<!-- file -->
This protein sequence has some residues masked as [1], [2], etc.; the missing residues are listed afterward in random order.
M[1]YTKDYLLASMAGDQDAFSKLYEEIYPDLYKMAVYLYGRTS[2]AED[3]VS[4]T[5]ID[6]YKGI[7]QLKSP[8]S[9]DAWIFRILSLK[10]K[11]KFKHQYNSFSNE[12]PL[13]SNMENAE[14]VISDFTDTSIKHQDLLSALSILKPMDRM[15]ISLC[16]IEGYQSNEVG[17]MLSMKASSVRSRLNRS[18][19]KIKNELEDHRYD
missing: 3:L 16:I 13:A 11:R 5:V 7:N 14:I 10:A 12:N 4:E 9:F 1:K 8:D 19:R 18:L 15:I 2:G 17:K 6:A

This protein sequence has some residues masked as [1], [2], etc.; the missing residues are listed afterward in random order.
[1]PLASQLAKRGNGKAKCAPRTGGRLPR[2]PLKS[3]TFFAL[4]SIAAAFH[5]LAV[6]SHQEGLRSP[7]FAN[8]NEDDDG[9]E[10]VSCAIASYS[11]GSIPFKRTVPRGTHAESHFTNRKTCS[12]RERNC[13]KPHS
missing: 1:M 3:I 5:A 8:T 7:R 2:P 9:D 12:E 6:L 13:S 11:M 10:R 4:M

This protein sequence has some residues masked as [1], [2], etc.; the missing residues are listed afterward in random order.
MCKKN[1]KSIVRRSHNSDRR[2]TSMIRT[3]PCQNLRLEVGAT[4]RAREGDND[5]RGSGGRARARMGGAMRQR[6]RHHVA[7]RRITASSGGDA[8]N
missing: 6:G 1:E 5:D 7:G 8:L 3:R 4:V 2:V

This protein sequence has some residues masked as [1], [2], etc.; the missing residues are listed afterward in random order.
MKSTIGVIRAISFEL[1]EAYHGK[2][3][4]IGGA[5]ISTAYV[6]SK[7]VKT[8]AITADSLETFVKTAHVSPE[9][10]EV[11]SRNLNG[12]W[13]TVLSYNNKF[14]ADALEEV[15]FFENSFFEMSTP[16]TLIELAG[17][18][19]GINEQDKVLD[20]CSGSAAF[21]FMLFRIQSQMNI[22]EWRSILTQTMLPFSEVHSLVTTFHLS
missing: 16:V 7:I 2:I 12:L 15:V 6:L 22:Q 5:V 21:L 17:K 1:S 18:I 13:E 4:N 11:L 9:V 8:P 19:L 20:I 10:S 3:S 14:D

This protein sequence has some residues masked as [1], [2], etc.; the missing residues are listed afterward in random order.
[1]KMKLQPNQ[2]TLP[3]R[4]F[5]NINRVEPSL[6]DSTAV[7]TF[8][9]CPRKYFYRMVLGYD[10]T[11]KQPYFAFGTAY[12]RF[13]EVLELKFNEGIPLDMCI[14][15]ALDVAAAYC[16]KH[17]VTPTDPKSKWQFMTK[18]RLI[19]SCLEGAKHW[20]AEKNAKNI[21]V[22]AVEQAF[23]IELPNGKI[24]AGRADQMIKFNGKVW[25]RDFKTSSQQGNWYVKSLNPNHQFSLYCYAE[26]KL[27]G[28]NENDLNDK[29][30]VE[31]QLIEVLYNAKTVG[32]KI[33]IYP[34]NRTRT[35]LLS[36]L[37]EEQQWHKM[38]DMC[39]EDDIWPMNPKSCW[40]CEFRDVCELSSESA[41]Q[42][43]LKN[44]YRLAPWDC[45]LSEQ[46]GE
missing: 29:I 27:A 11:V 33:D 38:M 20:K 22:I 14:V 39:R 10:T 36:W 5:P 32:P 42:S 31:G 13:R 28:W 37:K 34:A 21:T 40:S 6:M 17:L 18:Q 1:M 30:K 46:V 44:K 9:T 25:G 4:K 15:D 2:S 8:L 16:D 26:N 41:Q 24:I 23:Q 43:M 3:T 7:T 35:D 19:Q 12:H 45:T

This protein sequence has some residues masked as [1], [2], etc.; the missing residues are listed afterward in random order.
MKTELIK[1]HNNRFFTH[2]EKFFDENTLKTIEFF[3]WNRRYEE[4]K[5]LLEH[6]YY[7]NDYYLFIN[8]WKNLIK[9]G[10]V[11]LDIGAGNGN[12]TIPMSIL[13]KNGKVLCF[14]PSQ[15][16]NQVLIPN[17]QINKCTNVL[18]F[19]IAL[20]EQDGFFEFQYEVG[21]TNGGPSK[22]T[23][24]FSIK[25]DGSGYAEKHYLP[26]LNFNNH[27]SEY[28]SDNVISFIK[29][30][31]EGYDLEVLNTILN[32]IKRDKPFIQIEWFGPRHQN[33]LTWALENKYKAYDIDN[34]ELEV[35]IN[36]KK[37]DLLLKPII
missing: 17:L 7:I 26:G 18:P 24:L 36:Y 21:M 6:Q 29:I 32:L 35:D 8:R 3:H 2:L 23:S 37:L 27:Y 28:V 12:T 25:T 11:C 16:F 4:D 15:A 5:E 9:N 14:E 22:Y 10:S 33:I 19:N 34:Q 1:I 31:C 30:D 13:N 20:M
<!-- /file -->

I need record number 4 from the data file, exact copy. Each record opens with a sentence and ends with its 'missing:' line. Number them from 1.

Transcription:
This protein sequence has some residues masked as [1], [2], etc.; the missing residues are listed afterward in random order.
MKSTIGVIRAISFEL[1]EAYHGK[2][3][4]IGGA[5]ISTAYV[6]SK[7]VKT[8]AITADSLETFVKTAHVSPE[9][10]EV[11]SRNLNG[12]W[13]TVLSYNNKF[14]ADALEEV[15]FFENSFFEMSTP[16]TLIELAG[17][18][19]GINEQDKVLD[20]CSGSAAF[21]FMLFRIQSQMNI[22]EWRSILTQTMLPFSEVHSLVTTFHLS
missing: 16:V 7:I 2:I 12:L 15:V 6:L 22:Q 5:V 21:L 17:K 1:S 18:I 13:E 4:N 11:L 9:V 8:P 19:L 20:I 10:S 3:S 14:D